Randall said the results of the inspection reports often depend on the inspector and the time of week they inspect.

“I don’t disagree with any of these rules, but a lot of times it’s luck of the draw with when they are going to walk in the door,” she said. “To me, it’s more important to make sure things are staying at the right temperature instead of things being on the floor for a few minutes while we’re organizing.”

Jeff Scott, general manager of dining services, said he believes Ithaca College Dining Services has improved over time.

“I do think we are getting better,” Scott said. “It’s a focal point every day to ensure our facilities meet health code and meet company policy from a food safety standpoint.”

Morgan said Ithaca College Dining Services has a good record with health inspections.

“I’ve been at the health department 10 years, and they’ve always done very well with their health inspections,” she said. “There’s definitely been issues along the way, there’s been violations here and there, but they’ve always been corrected, and there haven’t been many.”

In September 2013, the IC Square received a critical violation for not having enough refrigerated storage maintained and operational so that all potentially hazardous foods are stored below 45 degrees. Also in September 2013, Towers Dining Hall received a critical violation for not keeping potentially hazardous foods at or below 45 degrees during cold holding. In April 2014, Terrace Dining Hall received a critical violation for not having enough refrigerated storage, and Campus Center received a critical violation for not keeping food below 45 degrees during cold holding.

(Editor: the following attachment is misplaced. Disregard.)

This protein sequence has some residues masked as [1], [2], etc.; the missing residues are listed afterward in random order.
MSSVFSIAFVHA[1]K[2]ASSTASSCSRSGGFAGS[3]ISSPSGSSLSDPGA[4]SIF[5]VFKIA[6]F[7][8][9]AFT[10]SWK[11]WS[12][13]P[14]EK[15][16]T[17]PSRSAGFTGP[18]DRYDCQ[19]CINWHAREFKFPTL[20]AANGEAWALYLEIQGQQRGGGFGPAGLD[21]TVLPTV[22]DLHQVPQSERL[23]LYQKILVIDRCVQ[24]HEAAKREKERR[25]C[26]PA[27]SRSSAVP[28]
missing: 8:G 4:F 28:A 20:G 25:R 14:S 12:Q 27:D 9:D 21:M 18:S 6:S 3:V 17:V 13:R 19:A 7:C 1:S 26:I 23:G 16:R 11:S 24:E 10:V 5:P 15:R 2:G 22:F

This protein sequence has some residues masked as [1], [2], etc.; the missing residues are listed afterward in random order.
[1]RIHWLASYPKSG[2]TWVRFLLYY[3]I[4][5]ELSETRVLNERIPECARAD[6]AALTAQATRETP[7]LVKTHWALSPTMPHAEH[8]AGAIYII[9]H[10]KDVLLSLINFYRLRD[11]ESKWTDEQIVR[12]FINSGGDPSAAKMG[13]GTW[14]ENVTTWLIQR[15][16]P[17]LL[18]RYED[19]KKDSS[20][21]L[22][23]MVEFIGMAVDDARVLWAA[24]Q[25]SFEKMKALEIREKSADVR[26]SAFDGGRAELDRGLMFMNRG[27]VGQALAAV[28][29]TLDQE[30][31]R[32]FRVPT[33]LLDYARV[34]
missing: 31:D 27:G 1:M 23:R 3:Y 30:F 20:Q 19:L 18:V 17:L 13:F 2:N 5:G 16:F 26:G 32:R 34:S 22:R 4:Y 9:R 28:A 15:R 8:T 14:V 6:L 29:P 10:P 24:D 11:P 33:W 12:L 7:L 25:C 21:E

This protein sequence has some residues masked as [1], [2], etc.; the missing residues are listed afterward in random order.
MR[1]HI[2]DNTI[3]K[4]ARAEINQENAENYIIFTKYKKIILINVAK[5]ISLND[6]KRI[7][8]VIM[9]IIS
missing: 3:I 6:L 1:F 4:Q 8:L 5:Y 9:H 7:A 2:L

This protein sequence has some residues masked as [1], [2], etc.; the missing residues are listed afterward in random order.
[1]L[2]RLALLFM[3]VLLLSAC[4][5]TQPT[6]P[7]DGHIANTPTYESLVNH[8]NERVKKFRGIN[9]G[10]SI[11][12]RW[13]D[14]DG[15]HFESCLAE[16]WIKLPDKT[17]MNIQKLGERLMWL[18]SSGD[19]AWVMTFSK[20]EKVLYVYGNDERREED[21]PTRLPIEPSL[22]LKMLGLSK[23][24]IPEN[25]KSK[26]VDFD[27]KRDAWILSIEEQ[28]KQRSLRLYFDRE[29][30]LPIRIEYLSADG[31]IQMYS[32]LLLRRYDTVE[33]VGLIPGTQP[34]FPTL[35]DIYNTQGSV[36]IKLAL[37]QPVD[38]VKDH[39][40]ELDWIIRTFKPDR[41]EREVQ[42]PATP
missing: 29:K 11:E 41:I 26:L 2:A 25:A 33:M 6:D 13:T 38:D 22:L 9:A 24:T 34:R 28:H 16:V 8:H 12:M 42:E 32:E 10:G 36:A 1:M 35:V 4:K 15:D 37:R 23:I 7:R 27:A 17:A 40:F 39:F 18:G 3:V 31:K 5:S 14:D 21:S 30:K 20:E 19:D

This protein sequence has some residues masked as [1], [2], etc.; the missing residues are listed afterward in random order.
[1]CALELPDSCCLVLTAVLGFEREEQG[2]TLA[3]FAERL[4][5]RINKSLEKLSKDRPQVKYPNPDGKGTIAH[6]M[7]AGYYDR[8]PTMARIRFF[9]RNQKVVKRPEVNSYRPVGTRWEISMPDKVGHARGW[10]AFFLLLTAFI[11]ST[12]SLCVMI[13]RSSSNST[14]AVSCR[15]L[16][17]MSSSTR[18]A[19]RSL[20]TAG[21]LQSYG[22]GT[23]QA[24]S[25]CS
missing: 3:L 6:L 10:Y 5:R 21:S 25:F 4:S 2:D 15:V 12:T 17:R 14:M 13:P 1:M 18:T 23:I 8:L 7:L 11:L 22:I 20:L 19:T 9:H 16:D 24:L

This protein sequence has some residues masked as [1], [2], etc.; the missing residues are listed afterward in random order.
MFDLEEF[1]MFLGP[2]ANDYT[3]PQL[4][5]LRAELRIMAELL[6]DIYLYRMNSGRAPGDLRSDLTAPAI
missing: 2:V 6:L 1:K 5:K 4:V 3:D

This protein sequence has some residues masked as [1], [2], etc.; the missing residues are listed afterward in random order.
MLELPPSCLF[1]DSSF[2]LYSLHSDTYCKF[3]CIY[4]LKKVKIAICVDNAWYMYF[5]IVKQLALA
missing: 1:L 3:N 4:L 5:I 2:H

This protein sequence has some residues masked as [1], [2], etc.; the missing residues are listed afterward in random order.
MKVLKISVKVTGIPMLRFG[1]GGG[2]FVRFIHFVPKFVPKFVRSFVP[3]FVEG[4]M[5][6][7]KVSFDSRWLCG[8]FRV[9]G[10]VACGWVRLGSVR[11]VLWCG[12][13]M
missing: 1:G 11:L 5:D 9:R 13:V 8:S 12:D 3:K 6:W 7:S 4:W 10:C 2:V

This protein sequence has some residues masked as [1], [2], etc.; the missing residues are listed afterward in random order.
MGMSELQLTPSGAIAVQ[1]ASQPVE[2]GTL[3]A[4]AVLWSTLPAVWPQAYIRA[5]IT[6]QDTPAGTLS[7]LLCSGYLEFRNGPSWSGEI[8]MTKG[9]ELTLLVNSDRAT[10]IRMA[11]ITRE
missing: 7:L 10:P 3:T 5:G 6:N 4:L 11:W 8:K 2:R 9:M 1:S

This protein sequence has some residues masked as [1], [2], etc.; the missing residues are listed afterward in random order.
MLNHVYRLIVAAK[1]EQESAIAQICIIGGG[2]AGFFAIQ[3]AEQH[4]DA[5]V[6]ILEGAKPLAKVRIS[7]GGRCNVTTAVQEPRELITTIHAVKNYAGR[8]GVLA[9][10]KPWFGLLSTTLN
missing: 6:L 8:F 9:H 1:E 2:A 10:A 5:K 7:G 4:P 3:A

Scott said most of the violations the college has received in the past were related to keeping food below the required temperature of 45 degrees for cold food and above the temperature of 149 degrees for hot food.

“Where we’ve had a problem in the past has been a few degrees of temperature issues,” he said. “It’s never typically sanitation, it’s never typically work practice or hygiene and it’s almost never equipment failing.”

Scott said a cooler malfunction caused the critical violation the Gannett Coffee Kiosk this year.

“We had a cooler power off for a short amount of time,” he said. “We could have safely served the food, [but] we took corrective action, got fresh product in, did not serve any of the product under question and got the cooler fixed.”

Scott said though he thinks the Food Service Establishment Inspection Reports do not offer a holistic view of the safety of on-campus food establishments, inspections are important to make sure consumers can continue to trust the establishments they visit.

“It only reads in the report as one statement, it doesn’t say one item out of 9,000 items [had issues], but that’s OK,” he said. “There’s a certain level of trust when we go to a place to eat that it’s going to be safe, so that’s one of the critical roles of the health department.”

Scott said he often contacts the health department to provide guidance to ensure the safety of food on campus.

“We also use the health department for training,” he said. “We invite them in to host classes. If there’s a change to health code or if we’re putting a new item on the menu, we’ll call them. There’s also that side to the relationship in which they almost act as a consultant if you invite them into that conversation.”

Aidan Quigley can be reached at aquigley@ithaca.edu or via Twitter: @QuigleyAidan